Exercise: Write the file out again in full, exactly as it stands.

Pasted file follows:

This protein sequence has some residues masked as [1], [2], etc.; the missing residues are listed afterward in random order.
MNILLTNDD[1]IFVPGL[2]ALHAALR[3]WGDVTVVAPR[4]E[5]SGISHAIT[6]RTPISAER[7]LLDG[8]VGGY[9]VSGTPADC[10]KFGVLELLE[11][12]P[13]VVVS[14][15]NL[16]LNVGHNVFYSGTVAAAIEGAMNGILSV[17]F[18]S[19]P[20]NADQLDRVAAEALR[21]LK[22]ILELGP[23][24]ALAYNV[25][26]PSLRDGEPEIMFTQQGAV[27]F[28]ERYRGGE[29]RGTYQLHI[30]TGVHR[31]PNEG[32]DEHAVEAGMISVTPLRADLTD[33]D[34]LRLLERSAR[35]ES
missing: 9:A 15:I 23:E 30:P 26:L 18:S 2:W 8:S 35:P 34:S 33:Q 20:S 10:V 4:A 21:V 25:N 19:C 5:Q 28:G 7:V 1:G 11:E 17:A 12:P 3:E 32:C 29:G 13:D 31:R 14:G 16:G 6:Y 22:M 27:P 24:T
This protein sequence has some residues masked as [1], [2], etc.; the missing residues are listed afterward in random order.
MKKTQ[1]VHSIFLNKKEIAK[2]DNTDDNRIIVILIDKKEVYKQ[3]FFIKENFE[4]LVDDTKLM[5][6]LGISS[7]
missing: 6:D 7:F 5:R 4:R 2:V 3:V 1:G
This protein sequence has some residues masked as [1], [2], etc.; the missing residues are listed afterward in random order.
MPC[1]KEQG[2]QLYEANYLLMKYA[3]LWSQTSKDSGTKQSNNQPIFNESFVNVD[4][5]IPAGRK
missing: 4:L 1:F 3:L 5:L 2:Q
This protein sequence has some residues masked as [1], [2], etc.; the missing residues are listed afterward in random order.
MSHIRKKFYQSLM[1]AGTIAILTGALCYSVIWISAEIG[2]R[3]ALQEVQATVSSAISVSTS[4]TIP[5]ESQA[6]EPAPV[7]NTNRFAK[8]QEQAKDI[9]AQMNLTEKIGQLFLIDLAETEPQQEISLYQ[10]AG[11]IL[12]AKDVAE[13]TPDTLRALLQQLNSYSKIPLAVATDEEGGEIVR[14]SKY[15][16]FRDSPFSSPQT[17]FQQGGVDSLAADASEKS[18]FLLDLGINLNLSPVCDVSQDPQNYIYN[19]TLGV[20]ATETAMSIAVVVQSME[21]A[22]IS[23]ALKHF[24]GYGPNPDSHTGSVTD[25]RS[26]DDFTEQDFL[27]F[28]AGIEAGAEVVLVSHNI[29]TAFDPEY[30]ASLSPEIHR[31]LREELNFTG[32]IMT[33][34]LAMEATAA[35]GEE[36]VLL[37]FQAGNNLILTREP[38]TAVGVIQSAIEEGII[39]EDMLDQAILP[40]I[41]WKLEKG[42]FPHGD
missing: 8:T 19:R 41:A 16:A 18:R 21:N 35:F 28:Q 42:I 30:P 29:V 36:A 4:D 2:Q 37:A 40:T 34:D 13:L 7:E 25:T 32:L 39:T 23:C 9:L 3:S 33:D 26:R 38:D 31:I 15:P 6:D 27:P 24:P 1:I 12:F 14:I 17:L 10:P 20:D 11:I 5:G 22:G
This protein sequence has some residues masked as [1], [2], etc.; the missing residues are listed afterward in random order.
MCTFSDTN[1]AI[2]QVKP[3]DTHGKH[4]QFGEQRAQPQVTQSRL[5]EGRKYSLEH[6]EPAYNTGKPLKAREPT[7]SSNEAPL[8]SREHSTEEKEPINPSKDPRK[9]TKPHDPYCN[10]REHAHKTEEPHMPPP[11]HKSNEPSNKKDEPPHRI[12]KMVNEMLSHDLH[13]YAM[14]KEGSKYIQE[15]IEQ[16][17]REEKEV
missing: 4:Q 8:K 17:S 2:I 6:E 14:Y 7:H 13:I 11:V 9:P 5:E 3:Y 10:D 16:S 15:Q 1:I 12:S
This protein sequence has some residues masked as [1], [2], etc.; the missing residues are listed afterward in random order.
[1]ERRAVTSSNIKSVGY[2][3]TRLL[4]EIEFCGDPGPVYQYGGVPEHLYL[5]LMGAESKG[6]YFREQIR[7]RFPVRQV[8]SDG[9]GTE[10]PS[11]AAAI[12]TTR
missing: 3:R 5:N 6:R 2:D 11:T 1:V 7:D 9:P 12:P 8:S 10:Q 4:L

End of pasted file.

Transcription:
This protein sequence has some residues masked as [1], [2], etc.; the missing residues are listed afterward in random order.
MNILLTNDD[1]IFVPGL[2]ALHAALR[3]WGDVTVVAPR[4]E[5]SGISHAIT[6]RTPISAER[7]LLDG[8]VGGY[9]VSGTPADC[10]KFGVLELLE[11][12]P[13]VVVS[14][15]NL[16]LNVGHNVFYSGTVAAAIEGAMNGILSV[17]F[18]S[19]P[20]NADQLDRVAAEALR[21]LK[22]ILELGP[23][24]ALAYNV[25][26]PSLRDGEPEIMFTQQGAV[27]F[28]ERYRGGE[29]RGTYQLHI[30]TGVHR[31]PNEG[32]DEHAVEAGMISVTPLRADLTD[33]D[34]LRLLERSAR[35]ES
missing: 9:A 15:I 23:E 30:P 26:L 18:S 2:W 8:S 35:P 34:S 33:Q 20:S 10:V 4:A 21:V 25:N 19:C 5:Q 28:G 7:V 1:G 11:E 17:A 12:P 3:E 32:C 29:G 13:D 31:R 14:G 16:G 6:Y 22:M 27:P 24:T
This protein sequence has some residues masked as [1], [2], etc.; the missing residues are listed afterward in random order.
MKKTQ[1]VHSIFLNKKEIAK[2]DNTDDNRIIVILIDKKEVYKQ[3]FFIKENFE[4]LVDDTKLM[5][6]LGISS[7]
missing: 6:D 7:F 5:R 4:R 2:V 3:V 1:G
This protein sequence has some residues masked as [1], [2], etc.; the missing residues are listed afterward in random order.
MPC[1]KEQG[2]QLYEANYLLMKYA[3]LWSQTSKDSGTKQSNNQPIFNESFVNVD[4][5]IPAGRK
missing: 4:L 1:F 3:L 5:L 2:Q
This protein sequence has some residues masked as [1], [2], etc.; the missing residues are listed afterward in random order.
MSHIRKKFYQSLM[1]AGTIAILTGALCYSVIWISAEIG[2]R[3]ALQEVQATVSSAISVSTS[4]TIP[5]ESQA[6]EPAPV[7]NTNRFAK[8]QEQAKDI[9]AQMNLTEKIGQLFLIDLAETEPQQEISLYQ[10]AG[11]IL[12]AKDVAE[13]TPDTLRALLQQLNSYSKIPLAVATDEEGGEIVR[14]SKY[15][16]FRDSPFSSPQT[17]FQQGGVDSLAADASEKS[18]FLLDLGINLNLSPVCDVSQDPQNYIYN[19]TLGV[20]ATETAMSIAVVVQSME[21]A[22]IS[23]ALKHF[24]GYGPNPDSHTGSVTD[25]RS[26]DDFTEQDFL[27]F[28]AGIEAGAEVVLVSHNI[29]TAFDPEY[30]ASLSPEIHR[31]LREELNFTG[32]IMT[33][34]LAMEATAA[35]GEE[36]VLL[37]FQAGNNLILTREP[38]TAVGVIQSAIEEGII[39]EDMLDQAILP[40]I[41]WKLEKG[42]FPHGD
missing: 8:T 19:R 41:A 16:A 18:R 21:N 35:F 28:Q 42:I 30:P 29:V 36:A 4:D 2:Q 37:A 40:T 34:D 13:L 7:E 25:T 32:L 39:T 23:C 9:L 3:S 33:D 26:R 38:D 31:I 15:P 6:D 27:P 24:P 1:I 12:F 14:I 17:L 10:P 20:D 11:I 5:G 22:G
This protein sequence has some residues masked as [1], [2], etc.; the missing residues are listed afterward in random order.
MCTFSDTN[1]AI[2]QVKP[3]DTHGKH[4]QFGEQRAQPQVTQSRL[5]EGRKYSLEH[6]EPAYNTGKPLKAREPT[7]SSNEAPL[8]SREHSTEEKEPINPSKDPRK[9]TKPHDPYCN[10]REHAHKTEEPHMPPP[11]HKSNEPSNKKDEPPHRI[12]KMVNEMLSHDLH[13]YAM[14]KEGSKYIQE[15]IEQ[16][17]REEKEV
missing: 4:Q 8:K 17:S 2:I 6:E 14:Y 7:H 13:I 11:V 9:P 5:E 3:Y 10:D 16:S 15:Q 1:I 12:S
This protein sequence has some residues masked as [1], [2], etc.; the missing residues are listed afterward in random order.
[1]ERRAVTSSNIKSVGY[2][3]TRLL[4]EIEFCGDPGPVYQYGGVPEHLYL[5]LMGAESKG[6]YFREQIR[7]RFPVRQV[8]SDG[9]GTE[10]PS[11]AAAI[12]TTR
missing: 3:R 5:N 6:R 2:D 11:T 1:V 7:D 9:P 12:P 8:S 10:Q 4:L